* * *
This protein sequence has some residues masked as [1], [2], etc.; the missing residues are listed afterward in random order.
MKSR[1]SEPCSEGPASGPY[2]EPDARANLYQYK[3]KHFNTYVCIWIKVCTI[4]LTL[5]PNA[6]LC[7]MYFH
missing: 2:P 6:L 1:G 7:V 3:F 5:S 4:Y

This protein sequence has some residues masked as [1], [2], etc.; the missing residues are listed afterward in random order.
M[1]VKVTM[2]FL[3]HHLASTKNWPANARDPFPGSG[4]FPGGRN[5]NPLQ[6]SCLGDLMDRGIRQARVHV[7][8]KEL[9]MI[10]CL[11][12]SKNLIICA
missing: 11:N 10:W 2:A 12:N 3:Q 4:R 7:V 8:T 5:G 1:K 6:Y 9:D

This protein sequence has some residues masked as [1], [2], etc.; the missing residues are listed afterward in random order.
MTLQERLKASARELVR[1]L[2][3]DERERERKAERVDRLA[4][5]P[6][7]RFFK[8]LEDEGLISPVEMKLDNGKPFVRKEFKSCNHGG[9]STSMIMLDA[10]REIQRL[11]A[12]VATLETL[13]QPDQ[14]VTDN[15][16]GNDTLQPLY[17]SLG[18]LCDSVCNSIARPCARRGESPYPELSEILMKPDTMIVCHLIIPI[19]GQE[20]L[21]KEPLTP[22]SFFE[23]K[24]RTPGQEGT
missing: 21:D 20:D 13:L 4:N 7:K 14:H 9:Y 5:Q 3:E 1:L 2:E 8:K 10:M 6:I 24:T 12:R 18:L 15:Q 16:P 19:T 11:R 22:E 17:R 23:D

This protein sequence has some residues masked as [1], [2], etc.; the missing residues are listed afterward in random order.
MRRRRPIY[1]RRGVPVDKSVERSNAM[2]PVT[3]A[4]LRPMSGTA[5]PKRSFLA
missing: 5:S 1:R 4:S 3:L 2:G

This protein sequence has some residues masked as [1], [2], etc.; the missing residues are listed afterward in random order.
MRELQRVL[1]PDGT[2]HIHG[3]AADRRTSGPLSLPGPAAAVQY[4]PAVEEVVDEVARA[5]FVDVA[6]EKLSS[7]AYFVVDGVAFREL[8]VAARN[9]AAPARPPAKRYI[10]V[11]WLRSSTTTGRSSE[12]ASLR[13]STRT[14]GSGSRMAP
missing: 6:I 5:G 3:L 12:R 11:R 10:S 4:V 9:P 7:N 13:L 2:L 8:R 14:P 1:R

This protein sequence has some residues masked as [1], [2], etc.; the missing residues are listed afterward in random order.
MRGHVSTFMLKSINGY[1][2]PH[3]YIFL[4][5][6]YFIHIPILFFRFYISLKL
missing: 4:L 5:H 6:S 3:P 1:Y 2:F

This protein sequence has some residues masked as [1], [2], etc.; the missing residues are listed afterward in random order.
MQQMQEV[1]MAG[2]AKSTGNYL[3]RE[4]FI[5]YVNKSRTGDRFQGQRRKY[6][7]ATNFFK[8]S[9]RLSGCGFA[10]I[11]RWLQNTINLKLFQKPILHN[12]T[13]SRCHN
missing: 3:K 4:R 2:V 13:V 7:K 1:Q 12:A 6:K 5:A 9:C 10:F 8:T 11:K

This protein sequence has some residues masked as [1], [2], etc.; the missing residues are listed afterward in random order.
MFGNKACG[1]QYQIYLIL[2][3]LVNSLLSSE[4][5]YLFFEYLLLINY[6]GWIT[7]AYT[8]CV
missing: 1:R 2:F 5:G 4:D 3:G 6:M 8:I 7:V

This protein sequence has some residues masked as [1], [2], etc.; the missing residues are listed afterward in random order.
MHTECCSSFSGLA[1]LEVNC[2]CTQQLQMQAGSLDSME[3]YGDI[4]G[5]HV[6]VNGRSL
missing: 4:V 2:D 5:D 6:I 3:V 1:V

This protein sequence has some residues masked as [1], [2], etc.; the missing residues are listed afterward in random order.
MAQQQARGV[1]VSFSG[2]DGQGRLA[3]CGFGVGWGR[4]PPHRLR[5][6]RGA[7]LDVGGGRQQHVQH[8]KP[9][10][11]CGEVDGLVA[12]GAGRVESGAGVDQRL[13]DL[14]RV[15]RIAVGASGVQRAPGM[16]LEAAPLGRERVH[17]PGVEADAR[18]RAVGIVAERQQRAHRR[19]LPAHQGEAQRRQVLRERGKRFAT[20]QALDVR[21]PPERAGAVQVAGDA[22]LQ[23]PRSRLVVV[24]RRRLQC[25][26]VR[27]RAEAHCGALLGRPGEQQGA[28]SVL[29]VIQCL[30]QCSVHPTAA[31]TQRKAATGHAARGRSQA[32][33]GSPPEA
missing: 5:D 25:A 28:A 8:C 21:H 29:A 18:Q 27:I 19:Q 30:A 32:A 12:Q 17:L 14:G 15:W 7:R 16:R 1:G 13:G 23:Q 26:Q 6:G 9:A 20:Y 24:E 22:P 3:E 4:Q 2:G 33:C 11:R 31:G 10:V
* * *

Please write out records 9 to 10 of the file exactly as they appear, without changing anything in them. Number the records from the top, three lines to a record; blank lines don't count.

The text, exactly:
This protein sequence has some residues masked as [1], [2], etc.; the missing residues are listed afterward in random order.
MHTECCSSFSGLA[1]LEVNC[2]CTQQLQMQAGSLDSME[3]YGDI[4]G[5]HV[6]VNGRSL
missing: 4:V 2:D 5:D 6:I 3:V 1:V

This protein sequence has some residues masked as [1], [2], etc.; the missing residues are listed afterward in random order.
MAQQQARGV[1]VSFSG[2]DGQGRLA[3]CGFGVGWGR[4]PPHRLR[5][6]RGA[7]LDVGGGRQQHVQH[8]KP[9][10][11]CGEVDGLVA[12]GAGRVESGAGVDQRL[13]DL[14]RV[15]RIAVGASGVQRAPGM[16]LEAAPLGRERVH[17]PGVEADAR[18]RAVGIVAERQQRAHRR[19]LPAHQGEAQRRQVLRERGKRFAT[20]QALDVR[21]PPERAGAVQVAGDA[22]LQ[23]PRSRLVVV[24]RRRLQC[25][26]VR[27]RAEAHCGALLGRPGEQQGA[28]SVL[29]VIQCL[30]QCSVHPTAA[31]TQRKAATGHAARGRSQA[32][33]GSPPEA
missing: 5:D 25:A 28:A 8:C 21:H 29:A 18:Q 27:I 19:Q 30:A 32:A 12:Q 17:L 14:G 15:W 7:R 16:R 1:G 13:G 23:Q 26:Q 6:G 9:A 20:Y 24:E 22:P 3:E 4:Q 2:G 33:C 11:R 31:G 10:V